A play by Oscar Wilde
, performed in 1892, the first of his four drawing-room comedies
that culminated with his 1895 masterpiece The Importance of Being Earnest
. Two earlier plays had sunk without trace, but now he found his feet with this mixture of social observation and throwaway wit
. It is not remotely as witty as Earnest
, though it contains a number of Oscar's best-known lines:
I can resist everything except temptation.
What is a cynic? A man who knows the price of everything but the value of nothing.
Experience is the name every one gives to their mistakes.
We are all in the gutter, but some of us are looking at the stars.
I don't think it's a very good play; it's sensationalist
, and contrived. But I suppose for 1892 it was very up-to-date. It involves a Woman with a Past, and infidelity
, and temptation. There is a Good Woman who does a Bad Thing, and a Bad Woman who does a Good Thing, and when they confront each other they get frightfully melodramatic
about it. It's hard to enter into the moral problems: we know that a man having a mistress
was considered an acceptable foible whereas a woman being a mistress was a condemnation beyond hope; but it is hard to understand the precise shade of scandal
that a woman choosing abandonment and divorce for such-and-such a reason would suffer.
So Lady Windermere is the Good Woman, very young and well brought up, with puritan ideals admitting of no exception. She has a baby son and is very happily married. Mrs Erlynne is the Bad Woman, inadmissible to Society because of her Past, more rumoured than known about. What only she and Lord Windermere know is that she is Lady Windermere's mother: not dead but divorced, because she had run off with another man. It broke her husband's heart and he could never hear her name spoken, which is why Lady Windermere and the rest of Society conveniently know nothing more about it, and the stranger Mrs Erlynne can move about safely disguised in her assumed name.
So now she's... blackmailing might be too strong a term... getting large sums of money from Lord Windermere to keep her in a handsome style. What they have in common is love of her daughter, his wife, and an understanding that it would be better to support the mother quietly this way than in any rather more dubious ways she might have available, should her identity become known. But now she wants to be back in Society: for one, it would be convenient to marry a Duchess's brother she is particularly intimate with. To get her noticed in Society it would be useful if Lady Windermere were to welcome her to a ball and accept her as an acquaintance.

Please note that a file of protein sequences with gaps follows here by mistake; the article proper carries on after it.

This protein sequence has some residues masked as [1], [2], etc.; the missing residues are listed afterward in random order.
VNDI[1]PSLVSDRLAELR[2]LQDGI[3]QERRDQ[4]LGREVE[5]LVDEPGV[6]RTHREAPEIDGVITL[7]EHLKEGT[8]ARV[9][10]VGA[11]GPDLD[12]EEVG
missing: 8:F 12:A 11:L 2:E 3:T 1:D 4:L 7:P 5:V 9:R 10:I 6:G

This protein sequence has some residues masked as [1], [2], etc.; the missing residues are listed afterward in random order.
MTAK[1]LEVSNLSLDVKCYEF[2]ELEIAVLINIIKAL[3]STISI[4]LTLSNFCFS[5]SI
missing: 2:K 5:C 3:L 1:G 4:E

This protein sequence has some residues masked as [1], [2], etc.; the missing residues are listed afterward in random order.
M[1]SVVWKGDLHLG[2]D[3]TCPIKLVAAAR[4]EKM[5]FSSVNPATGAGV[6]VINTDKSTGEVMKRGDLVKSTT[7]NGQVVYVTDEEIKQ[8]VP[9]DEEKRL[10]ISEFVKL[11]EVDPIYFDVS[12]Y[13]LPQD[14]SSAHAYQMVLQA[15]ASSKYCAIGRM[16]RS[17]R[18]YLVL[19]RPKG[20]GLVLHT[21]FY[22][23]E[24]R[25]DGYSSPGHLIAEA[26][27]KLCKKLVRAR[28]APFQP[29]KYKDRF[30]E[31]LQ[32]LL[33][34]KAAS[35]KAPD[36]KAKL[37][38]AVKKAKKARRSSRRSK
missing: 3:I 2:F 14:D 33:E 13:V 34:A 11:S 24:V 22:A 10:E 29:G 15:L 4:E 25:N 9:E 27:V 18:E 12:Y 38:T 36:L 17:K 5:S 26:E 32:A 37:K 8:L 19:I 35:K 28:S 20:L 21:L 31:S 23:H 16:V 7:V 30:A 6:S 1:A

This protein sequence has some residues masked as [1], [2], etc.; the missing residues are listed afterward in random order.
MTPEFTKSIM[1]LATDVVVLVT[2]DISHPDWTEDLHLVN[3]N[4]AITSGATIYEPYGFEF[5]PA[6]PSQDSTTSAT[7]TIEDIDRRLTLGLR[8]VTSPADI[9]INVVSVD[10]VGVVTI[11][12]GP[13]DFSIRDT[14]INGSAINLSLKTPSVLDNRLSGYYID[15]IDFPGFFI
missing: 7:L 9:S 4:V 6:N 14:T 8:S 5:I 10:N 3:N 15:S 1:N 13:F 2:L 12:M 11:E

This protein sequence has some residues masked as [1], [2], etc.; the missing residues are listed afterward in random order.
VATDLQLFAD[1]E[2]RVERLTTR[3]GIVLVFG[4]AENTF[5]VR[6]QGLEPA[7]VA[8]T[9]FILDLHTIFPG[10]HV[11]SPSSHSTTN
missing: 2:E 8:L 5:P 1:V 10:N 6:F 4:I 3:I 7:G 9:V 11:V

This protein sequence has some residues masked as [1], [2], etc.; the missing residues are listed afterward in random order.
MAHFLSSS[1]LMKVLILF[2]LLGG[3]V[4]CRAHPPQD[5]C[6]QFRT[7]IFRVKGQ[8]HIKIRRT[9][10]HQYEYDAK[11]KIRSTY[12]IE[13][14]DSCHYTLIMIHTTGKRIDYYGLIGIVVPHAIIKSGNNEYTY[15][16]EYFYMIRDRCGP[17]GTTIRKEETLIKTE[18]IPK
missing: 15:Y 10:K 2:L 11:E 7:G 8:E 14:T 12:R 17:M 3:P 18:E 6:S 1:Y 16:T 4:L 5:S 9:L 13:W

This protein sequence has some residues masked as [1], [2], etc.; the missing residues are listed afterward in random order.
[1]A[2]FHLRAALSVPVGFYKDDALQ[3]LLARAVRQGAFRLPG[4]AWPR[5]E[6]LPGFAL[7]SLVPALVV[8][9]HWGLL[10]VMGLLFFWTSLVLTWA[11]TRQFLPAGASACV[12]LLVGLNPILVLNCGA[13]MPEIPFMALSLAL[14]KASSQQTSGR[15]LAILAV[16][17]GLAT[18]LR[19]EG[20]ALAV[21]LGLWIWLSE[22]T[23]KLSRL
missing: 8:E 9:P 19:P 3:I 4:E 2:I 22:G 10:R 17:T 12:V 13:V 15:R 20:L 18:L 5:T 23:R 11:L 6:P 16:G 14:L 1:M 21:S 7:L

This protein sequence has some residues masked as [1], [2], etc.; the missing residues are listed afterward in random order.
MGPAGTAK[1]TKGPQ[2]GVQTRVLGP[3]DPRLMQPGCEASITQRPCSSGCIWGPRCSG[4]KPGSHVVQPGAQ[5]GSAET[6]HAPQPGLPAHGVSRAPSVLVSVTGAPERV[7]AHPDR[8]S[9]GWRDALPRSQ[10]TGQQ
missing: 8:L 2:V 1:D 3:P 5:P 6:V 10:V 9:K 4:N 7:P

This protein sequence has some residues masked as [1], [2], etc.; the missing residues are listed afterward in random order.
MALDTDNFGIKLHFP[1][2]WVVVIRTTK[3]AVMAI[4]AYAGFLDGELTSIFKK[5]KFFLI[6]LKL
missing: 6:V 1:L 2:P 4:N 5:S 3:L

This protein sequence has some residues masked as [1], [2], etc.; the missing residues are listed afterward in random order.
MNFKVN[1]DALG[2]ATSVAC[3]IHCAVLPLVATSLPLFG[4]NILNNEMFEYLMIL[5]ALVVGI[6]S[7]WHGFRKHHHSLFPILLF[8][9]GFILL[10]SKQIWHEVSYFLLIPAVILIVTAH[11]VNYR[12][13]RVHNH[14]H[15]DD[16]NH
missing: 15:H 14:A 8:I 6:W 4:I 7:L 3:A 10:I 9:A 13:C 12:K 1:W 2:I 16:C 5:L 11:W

Unfortunately Lady Windermere is the last person to learn what everyone else in Society knows about, the strange intimacy between Lord Windermere and Mrs Erlynne, and the sums he is giving her. Naturally everyone else assumes the worst, but he's a man and she's devilish handsome, so they regard it quite cynically and merely pity poor innocent Lady Windermere.
She has a friend in young Lord Darlington, who loves her and tries to hint at the apparent attachment; then the Duchess (in between scheming a match between her taciturn daughter and a rich, vulgar Australian) spells it out for her. Lady Windermere is of course disbelieving, shocked, outraged, and brokenhearted.
Windermere, confronted, denies all, and hamfistedly assures her there is not a syllable of truth in it, but he can't bear to tell her the real truth about her mother, and he insists on her being invited to the ball. His wife swears that if that woman crosses her threshold she will publicly insult her with this fan, a birthday present that morning from her husband.
When it comes to it her courage fails. After much agonising she flees to the house of her friend Darlington, resolved to take up his offer: there will be scandal and divorce and pain, but the alternative is continuing to live the lie with Windermere. As the young woman waits for Darlington to return home, Mrs Erlynne sees the note she left her husband and with horror realises her daughter is about to commit the same tragic mistake she did. She seizes the note and goes to confront Lady Windermere, begging her to return to her husband and child.
They are trapped when Darlington, Windermere, and others return home unexpectedly from their Club. They hide and await a chance to flee. The fan is accidentally left out, revealing Lady Windermere's guilt. At this point Mrs Erlynne steps out, apologising for having mistaken it for her own when she left. This draws all attention to her, now totally condemned in the eyes of all there; while Lady Windermere slips out unobserved.
Their final meeting is full of high sentiment: Lady Windermere can hardly believe that the woman she had condemned could have sacrificed herself for her like this. Mrs Erlynne swears both her and her husband separately to silence; and the happy marriage is restored.